Georgia law applies strict scrutiny to restrictive covenants in employment contracts.  New Atlanta Ear, Nose & Throat Assocs., P.C. v. Pratt, 253 Ga.App. 681, 560 S.E.2d 268, 270-71 (2002).   Recognizing that Georgia does not employ the “blue pencil” doctrine of severability, the district court deemed the NCA overbroad because its prohibition of working for any competitor necessarily included any similar company worldwide because Convergys is an international company.   Keener, 205 F.Supp.2d at 1380 (citing Advance Tech. Consultants, Inc. v. RoadTrac, L.L.C., 250 Ga.App. 317, 551 S.E.2d 735, 738-39 (2001) (invalidating entire NCA containing an overbroad restriction), and Morgan Stanley DW, Inc. v. Frisby, 163 F.Supp.2d 1371, 1377-78 (N.D.Ga.2001) (applying Georgia law and refusing to “blue pencil” a restrictive covenant)).   Furthermore, the geographic reach of the NCA was indeterminate until the date of termination, thereby invalidating the NCA because Georgia law invalidates “territorial restrictions that change and expand during the course of the agreement.”  Id. at 1381 (quoting New Atlanta Ear, Nose & Throat Assocs., 560 S.E.2d at 272).   Third, the district court found the non-solicitation component of the NCA to be “likewise unenforceable,” for reasons of overbreadth, lack of definite geographic limitations, and blanket restrictions against soliciting any customers, whether a prior relationship existed or not.  Id. at 1382 (quoting Capricorn Sys., Inc. v. Pednekar, 248 Ga.App. 424, 546 S.E.2d 554, 557-58 (2001));  but see W.R. Grace & Co., Dearborn Div., Conn. v. Mouyal, 982 F.2d 480, 481 (11th Cir.1993) (applying law as certified by the Georgia Supreme Court and holding that a non-solicitation clause need not contain a geographical restriction so “long as the scope of restriction is defined in a manner that is explicit, does not require the restricted employee to speculate as to the bounds of the restriction, and does not overreach”).   Accordingly, the district court found the NCA unenforceable “in toto, thus entitling Keener to declaratory and injunctive relief.”  Keener, 205 F.Supp.2d at 1382.

Based on the district court's thorough analysis and application of Georgia law, we affirm the district court's order granting summary judgment in favor of Keener.   The NCA was contrary to Georgia public policy, Georgia law therefore applied, and the NCA was unenforceable under Georgia law due to its overbreadth.

B. Permanent Injunction

 We review the district court's grant of injunctive relief for abuse of discretion.  Alabama Disabilities Advocacy Program v. J.S. Tarwater Developmental Ctr., 97 F.3d 492, 496 (11th Cir.1996).   Permanent injunctive relief requires three elements:  (1) success on the merits;  (2) continuing irreparable injury;  and (3) no adequate remedy at law.  Newman v. Alabama, 683 F.2d 1312, 1319 (11th Cir.1982).   Injunctive relief should be limited in scope to the extent necessary to protect the interests of the parties.   See Gibson v. Firestone, 741 F.2d 1268, 1273 (11th Cir.1984) (constitutional violation context);  see also Soc'y for Good Will to Retarded Children, Inc. v. Cuomo, 737 F.2d 1239, 1251 (2d Cir.1984) ( “Injunctive relief should be narrowly tailored to fit the specific legal violations adjudged.”);  Consolidation Coal Co. v. Disabled Miners of Southern W.Va., 442 F.2d 1261, 1267 (4th Cir.1971) (An injunction “should be tailored to restrain no more than what is reasonably required to accomplish its ends.”).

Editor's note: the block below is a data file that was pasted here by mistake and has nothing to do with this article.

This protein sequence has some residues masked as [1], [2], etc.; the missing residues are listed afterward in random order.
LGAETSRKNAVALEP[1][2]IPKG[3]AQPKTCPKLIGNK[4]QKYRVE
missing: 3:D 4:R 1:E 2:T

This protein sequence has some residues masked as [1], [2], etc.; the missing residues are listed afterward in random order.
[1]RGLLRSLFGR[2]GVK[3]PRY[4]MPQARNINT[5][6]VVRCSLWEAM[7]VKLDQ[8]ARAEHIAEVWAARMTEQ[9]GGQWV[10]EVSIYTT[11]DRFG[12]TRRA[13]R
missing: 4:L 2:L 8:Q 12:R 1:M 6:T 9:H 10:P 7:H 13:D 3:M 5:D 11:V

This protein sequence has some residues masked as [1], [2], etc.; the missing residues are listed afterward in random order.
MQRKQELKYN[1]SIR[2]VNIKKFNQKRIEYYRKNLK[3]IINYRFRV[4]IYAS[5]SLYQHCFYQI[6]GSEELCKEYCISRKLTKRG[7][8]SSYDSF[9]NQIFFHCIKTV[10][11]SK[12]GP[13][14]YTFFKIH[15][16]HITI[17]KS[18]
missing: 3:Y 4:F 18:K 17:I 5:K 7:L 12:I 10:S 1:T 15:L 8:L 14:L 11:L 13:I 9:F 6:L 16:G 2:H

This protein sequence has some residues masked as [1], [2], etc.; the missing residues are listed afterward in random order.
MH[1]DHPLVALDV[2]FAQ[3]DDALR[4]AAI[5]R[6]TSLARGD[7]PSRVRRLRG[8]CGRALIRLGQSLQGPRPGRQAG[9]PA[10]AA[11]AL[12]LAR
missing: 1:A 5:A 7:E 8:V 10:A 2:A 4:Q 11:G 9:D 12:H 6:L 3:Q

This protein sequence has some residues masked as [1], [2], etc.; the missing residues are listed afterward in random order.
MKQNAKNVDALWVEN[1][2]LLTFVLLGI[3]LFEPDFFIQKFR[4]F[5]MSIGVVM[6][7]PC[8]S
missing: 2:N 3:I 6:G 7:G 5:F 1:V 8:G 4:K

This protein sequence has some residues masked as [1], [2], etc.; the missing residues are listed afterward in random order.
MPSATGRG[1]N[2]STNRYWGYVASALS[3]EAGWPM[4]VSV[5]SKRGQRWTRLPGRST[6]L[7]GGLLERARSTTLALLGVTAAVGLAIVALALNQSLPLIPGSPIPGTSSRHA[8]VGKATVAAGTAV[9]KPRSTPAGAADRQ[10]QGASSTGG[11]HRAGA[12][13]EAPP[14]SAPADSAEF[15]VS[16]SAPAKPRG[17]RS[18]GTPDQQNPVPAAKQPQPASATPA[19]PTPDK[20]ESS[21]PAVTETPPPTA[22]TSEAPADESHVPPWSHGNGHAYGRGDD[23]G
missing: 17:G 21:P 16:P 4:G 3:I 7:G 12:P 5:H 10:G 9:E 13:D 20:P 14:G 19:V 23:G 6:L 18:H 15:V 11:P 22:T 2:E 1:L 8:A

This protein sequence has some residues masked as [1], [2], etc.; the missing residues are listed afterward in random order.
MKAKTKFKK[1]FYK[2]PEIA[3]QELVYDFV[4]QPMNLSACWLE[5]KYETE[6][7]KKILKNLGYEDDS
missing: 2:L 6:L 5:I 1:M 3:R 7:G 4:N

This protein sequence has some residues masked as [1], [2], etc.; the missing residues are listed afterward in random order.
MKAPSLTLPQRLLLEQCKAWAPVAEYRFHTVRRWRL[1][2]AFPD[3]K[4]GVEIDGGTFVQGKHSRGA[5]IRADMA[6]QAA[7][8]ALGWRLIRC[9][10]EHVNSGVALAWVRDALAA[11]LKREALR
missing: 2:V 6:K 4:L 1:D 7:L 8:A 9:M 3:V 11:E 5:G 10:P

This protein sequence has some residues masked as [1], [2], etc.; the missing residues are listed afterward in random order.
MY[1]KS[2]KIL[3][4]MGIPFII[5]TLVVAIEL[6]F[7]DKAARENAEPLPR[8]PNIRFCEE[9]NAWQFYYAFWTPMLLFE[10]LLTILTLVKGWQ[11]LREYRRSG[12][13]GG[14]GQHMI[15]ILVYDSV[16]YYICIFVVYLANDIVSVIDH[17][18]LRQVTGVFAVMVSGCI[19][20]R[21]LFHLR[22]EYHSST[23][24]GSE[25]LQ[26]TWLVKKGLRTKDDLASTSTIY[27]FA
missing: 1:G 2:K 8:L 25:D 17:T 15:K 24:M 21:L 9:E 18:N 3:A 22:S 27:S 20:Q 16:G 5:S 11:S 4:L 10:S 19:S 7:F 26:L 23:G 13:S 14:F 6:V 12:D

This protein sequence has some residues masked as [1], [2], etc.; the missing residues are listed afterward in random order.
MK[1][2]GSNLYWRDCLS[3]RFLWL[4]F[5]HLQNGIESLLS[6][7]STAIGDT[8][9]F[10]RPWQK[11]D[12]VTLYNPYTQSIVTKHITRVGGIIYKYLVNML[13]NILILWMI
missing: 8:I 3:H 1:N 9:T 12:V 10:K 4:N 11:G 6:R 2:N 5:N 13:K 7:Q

Keener prevailed on summary judgment when the district court declared that the NCA is unenforceable under Georgia law, thus entitling him to injunctive relief if he demonstrated irreparable harm and that there was no adequate remedy at law.3  Finding the circumstances amenable to injunctive relief, the district court awarded it to Keener by permanently enjoining Convergys from attempting to enforce the NCA “in any court worldwide.”  Keener, 205 F.Supp.2d at 1382.   Convergys contests the equity of the result, claiming that Keener should not be permitted the protection of the injunction because he intentionally misrepresented to Convergys the nature of his new employment when he left Convergys in order to avoid their enforcement of the NCA in Ohio by applying Ohio law.   Convergys decries the fact that the district court did not consider this uncontested fact in its order granting injunctive relief.   In addition, Convergys argues that the injunction should be limited to include Georgia only.

 We hold that the district court abused its discretion because it did not tailor the injunction to include Georgia only.   The NCA is unenforceable under Georgia law, however, because the public policy of Georgia is hostile toward any limitations on competition, and it will apply its own law to any agreements against its public policy even if the parties contracted in another state with the understanding that the other state's law would apply.   For example, Ohio employs the blue pencil doctrine;  therefore, if the NCA were overbroad under Ohio law, the court would be empowered to modify the agreement to enforce it and protect the interests of the parties involved.   Georgia law does not offer that flexibility.   Georgia of course is entitled to enforce its public policy interests within its boundaries and, in the circumstance that litigation over an NCA is initiated in Georgia, it may employ that public policy to override a contracted choice of law provision.   However, Georgia cannot in effect apply its public policy decisions nationwide-the public policy of Georgia is not that everywhere.   To permit a nationwide injunction would in effect interfere both with parties' ability to contract and their ability to enforce appropriately derived expectations.